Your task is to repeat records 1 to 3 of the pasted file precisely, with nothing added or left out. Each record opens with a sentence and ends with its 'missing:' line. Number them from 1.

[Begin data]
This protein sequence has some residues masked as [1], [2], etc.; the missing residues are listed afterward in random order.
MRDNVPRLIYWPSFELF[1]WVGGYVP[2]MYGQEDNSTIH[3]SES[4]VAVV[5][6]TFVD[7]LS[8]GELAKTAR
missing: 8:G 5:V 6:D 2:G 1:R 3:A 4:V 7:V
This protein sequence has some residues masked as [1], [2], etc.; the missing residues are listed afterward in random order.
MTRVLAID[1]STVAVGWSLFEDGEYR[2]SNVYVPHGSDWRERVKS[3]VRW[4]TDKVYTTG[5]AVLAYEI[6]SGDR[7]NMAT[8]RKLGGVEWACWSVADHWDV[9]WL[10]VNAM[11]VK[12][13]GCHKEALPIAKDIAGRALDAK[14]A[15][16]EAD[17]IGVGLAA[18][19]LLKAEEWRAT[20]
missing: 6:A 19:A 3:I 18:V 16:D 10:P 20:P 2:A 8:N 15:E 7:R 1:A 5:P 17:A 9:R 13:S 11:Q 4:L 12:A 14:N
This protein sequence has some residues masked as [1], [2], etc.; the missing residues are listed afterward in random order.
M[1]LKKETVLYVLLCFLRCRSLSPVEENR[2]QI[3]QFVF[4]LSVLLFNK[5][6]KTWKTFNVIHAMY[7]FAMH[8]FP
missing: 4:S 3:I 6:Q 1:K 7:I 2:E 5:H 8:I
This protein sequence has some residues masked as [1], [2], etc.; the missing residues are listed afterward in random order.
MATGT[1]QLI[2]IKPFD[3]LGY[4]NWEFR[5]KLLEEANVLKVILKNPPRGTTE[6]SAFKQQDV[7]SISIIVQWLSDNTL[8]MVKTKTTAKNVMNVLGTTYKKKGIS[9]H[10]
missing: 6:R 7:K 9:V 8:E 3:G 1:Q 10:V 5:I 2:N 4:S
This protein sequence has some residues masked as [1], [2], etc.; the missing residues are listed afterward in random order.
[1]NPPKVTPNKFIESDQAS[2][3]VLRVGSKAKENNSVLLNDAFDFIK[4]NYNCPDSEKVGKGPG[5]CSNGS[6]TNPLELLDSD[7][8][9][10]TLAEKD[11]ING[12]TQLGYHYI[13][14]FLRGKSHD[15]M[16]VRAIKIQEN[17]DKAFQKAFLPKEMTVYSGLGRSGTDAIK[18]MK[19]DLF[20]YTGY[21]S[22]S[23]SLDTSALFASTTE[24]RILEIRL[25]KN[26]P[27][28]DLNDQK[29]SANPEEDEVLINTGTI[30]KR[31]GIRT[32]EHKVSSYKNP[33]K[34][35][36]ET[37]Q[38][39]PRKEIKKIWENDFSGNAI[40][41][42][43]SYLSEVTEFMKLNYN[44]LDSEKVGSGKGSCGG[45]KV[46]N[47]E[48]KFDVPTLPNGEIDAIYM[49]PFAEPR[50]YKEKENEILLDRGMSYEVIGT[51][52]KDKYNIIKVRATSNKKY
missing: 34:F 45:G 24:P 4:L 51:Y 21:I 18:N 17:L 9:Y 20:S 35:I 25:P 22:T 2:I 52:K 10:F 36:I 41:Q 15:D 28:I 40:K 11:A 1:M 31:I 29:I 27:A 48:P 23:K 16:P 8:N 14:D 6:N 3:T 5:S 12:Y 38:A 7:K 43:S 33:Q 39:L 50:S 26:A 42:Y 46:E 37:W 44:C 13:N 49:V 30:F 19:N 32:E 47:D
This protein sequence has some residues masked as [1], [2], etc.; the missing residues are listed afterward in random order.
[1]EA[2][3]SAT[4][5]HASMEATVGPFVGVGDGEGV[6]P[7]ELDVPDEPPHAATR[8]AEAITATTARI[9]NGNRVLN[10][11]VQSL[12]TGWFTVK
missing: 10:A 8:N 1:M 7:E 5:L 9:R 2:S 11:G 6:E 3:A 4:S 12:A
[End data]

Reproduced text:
This protein sequence has some residues masked as [1], [2], etc.; the missing residues are listed afterward in random order.
MRDNVPRLIYWPSFELF[1]WVGGYVP[2]MYGQEDNSTIH[3]SES[4]VAVV[5][6]TFVD[7]LS[8]GELAKTAR
missing: 8:G 5:V 6:D 2:G 1:R 3:A 4:V 7:V
This protein sequence has some residues masked as [1], [2], etc.; the missing residues are listed afterward in random order.
MTRVLAID[1]STVAVGWSLFEDGEYR[2]SNVYVPHGSDWRERVKS[3]VRW[4]TDKVYTTG[5]AVLAYEI[6]SGDR[7]NMAT[8]RKLGGVEWACWSVADHWDV[9]WL[10]VNAM[11]VK[12][13]GCHKEALPIAKDIAGRALDAK[14]A[15][16]EAD[17]IGVGLAA[18][19]LLKAEEWRAT[20]
missing: 6:A 19:A 3:I 18:V 16:D 10:P 20:P 2:A 8:N 15:E 7:R 1:A 5:P 17:A 9:R 13:S 11:Q 4:L 12:A 14:N
This protein sequence has some residues masked as [1], [2], etc.; the missing residues are listed afterward in random order.
M[1]LKKETVLYVLLCFLRCRSLSPVEENR[2]QI[3]QFVF[4]LSVLLFNK[5][6]KTWKTFNVIHAMY[7]FAMH[8]FP
missing: 4:S 3:I 6:Q 1:K 7:I 2:E 5:H 8:I